Earlier today VoteYesForLife.com, the group supporting the pro-life Initiated Measure 11 in South Dakota, held a press conference to share a letter (see below) received from Sanford Health in Sioux Falls yesterday.
An internal memo at Sanford was recently "leaked," which pro-abortion forces in South Dakota made public.
The memo expressed concerns that the medical requirements of IM 11 were not clearly defined, and that the requirement in the rape exception that the crime of rape be reported to law enforcement authorities so the perpetrator can be pursued may be "detrimental to the woman's emotional well-being and therefore interfere with the physician-patient relationship."
Aberdeen lawyer Rory King and others from the legal team at VoteYesForLife.com met with Sanford officials yesterday to discuss IM 11. The outcome of that meeting was that Sanford now sees that the language of the measure is clear, and that the care Sanford provides is "consistent with the general intent of Initiated Measure 11, except for the provision for fetal anomaly or deformity."
Studies and the testimony of many women has shown that carrying the child to term enables women to cope much better with the loss of their child. Further, doctors can be mistaken about a diagnosis.
The letter from Sanford further states
Simply stated, Sanford does not perform elective abortions, and is only involved in the unfortunate termination of a pregnancy in the extreme case of a life or health threat to the mother, the terminal, or already expired, fetus. Annual numbers of these instances are small and average less than six (6) per year. Since Sanford will soon deliver nearly half of the babies in South Dakota annually, it is clear we are an organization committed to life while we recognize the dignity and frailty of our human mortality.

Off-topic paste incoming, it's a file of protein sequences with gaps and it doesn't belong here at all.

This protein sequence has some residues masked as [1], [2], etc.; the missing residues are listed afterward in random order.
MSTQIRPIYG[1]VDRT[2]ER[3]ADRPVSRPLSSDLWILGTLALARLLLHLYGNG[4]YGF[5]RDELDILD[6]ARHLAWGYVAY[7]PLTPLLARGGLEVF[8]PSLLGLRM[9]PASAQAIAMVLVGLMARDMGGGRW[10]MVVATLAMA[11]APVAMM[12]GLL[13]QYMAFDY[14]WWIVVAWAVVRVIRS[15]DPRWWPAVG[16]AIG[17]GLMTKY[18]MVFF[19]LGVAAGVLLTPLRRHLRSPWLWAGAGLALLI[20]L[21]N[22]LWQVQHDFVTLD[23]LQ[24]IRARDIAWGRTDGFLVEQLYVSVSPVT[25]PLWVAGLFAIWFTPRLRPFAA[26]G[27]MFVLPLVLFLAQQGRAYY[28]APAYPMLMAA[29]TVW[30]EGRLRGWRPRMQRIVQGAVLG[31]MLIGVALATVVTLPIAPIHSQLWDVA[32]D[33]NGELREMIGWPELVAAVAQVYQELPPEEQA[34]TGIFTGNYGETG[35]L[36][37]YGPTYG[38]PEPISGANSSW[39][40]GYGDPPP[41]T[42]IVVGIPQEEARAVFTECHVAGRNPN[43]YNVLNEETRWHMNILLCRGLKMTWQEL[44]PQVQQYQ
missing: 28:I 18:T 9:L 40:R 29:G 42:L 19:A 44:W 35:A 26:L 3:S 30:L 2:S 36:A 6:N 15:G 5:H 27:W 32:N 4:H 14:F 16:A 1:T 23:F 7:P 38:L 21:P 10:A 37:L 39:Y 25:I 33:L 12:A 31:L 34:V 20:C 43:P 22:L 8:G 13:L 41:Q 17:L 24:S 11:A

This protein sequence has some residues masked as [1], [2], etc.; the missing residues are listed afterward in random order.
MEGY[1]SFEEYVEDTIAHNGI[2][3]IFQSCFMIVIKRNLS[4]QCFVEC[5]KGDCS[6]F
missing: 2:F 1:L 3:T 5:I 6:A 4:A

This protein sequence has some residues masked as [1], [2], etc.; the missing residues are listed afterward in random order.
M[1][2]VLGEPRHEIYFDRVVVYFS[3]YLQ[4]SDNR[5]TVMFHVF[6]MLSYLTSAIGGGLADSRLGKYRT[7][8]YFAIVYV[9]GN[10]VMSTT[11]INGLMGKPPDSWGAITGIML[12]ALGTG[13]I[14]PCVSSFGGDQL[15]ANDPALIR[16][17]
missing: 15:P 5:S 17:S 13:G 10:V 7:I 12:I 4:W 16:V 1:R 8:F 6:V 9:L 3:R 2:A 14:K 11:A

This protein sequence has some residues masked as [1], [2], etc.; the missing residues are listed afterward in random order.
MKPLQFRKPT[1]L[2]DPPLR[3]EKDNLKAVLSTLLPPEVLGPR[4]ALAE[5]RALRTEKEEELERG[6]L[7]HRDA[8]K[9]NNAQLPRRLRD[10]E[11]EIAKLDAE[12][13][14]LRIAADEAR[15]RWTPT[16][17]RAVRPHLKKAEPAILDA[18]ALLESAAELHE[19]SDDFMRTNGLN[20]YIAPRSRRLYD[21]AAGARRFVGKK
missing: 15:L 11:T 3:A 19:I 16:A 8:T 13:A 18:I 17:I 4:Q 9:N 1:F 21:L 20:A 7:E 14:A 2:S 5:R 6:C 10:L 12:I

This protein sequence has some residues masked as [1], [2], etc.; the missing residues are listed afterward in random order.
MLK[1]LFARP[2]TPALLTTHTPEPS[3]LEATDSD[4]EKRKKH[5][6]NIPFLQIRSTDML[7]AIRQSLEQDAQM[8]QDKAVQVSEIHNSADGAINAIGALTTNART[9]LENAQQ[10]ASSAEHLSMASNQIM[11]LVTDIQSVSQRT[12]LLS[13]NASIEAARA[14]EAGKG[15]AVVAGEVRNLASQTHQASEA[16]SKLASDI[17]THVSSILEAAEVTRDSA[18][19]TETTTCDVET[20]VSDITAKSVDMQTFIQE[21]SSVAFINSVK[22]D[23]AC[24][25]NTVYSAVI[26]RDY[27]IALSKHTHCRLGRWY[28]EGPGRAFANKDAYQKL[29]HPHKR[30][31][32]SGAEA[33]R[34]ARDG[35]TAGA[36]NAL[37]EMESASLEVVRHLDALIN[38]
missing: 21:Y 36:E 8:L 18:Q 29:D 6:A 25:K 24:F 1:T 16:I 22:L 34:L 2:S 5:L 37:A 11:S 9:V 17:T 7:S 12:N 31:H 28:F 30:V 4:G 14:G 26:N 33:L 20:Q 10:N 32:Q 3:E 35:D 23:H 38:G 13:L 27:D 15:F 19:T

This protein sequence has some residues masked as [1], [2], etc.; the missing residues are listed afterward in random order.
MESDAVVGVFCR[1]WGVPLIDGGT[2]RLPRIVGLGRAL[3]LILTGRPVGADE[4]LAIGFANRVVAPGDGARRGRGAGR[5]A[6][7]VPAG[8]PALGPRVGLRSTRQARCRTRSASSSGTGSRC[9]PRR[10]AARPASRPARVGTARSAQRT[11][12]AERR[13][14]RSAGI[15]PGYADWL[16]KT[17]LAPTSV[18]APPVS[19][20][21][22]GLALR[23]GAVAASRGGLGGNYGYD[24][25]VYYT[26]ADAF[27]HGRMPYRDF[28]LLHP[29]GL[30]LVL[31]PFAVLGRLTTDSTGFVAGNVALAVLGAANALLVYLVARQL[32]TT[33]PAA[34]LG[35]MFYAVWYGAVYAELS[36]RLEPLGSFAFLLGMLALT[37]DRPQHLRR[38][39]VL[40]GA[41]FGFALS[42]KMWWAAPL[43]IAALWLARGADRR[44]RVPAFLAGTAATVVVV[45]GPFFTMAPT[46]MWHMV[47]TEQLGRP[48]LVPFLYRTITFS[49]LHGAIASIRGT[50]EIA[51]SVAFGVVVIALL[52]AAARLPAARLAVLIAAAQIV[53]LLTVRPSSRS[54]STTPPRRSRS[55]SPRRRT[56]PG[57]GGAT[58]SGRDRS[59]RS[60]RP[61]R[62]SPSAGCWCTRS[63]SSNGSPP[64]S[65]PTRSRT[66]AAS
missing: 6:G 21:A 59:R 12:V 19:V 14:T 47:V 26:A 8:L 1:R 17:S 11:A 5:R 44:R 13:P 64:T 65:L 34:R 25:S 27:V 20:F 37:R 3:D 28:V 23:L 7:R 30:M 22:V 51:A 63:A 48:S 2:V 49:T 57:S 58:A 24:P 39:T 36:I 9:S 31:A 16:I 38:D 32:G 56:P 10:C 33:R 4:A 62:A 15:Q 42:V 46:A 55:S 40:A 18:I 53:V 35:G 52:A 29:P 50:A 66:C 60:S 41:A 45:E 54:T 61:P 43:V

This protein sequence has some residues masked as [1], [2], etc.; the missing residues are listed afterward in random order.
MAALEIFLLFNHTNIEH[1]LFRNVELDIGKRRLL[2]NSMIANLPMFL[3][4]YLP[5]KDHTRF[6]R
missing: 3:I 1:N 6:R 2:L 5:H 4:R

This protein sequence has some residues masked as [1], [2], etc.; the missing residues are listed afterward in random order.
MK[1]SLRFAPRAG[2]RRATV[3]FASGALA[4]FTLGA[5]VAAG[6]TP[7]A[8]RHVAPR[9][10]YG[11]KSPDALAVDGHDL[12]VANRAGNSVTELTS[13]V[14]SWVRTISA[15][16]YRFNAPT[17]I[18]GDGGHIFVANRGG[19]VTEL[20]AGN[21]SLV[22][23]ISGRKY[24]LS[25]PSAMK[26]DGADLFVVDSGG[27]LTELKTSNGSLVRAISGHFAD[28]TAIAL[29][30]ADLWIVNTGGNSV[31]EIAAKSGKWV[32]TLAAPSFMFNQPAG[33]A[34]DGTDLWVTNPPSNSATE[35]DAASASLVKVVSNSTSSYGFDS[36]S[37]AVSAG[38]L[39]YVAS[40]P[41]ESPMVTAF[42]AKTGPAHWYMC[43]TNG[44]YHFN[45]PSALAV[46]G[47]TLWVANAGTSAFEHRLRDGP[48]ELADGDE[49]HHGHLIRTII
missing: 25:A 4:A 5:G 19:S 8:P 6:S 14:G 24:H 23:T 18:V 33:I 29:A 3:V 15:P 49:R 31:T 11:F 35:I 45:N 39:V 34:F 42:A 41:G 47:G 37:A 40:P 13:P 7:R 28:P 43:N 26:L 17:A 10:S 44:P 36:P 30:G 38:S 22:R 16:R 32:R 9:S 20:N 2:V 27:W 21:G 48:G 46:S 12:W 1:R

The letter also admits their internal memo could be potentially misleading as it takes a "worst case scenario" approach, and says they will make the VoteYesForLife.com analysis available to their physicians as a complimentary alternative perspective.
The letter further states
You argued that, for a physician to violate the intended law, he or she would have to:
1. Have demonstrated an understanding and knowledge of a medical standard pertaining to the case or procedure, and
2. Knowingly disregard the medical standard in the performance of a procedure or delivery of care.
Sanford counsel concurs that "intent" would have to be demonstrated as well. This is the standard of care we employ today.
The letter also commends the VoteYesForLife.com campaign for "your thoughtful and genuine approach to manage this difficult issue with the sensitivity of our physicians and the protection of our independence in caring for all who come to us."
I'm sure this has been unpleasant for Sanford Health to have gone through, but in the end it has fostered greater understanding for all South Dakotans of the reasonableness and practicality of Initiated Measure 11.
It has also exposed the fact that pro-abortionists don't want to debate Initiated Measure 11 on it's merits and intent; they know that they have no reasonable argument against it. They can only resort to distortions and deceptions in the hopes they can fool enough South Dakota voters into voting against the measure which polls said in 2006 that 75% of South Dakotans would support.
Confusion and doubt are their allies, and facts are their enemies as this outcome with Sanford has illustrated. It's a terrible place to be when the facts are your enemy.
Let us hope the pro-abortionists will now have the integrity to stop the deception and allow the voters to see the issue clearly.
South Dakotans are ready to end abortion as birth control in our state. The voters are ready to end the killing for convenience in South Dakota.
Kudos to Sanford Health for taking a closer look at Initiated Measure 11, and for having the integrity to admit that it is not the problematic measure they originally perceived it to be.
Would that many doctors in the South Dakota Medical Association--and many average South Dakotans, for that matter--would also take a closer look at the bill and admit that it would be hard to conceive a more effective, yet more reasonable, abortion measure than this one.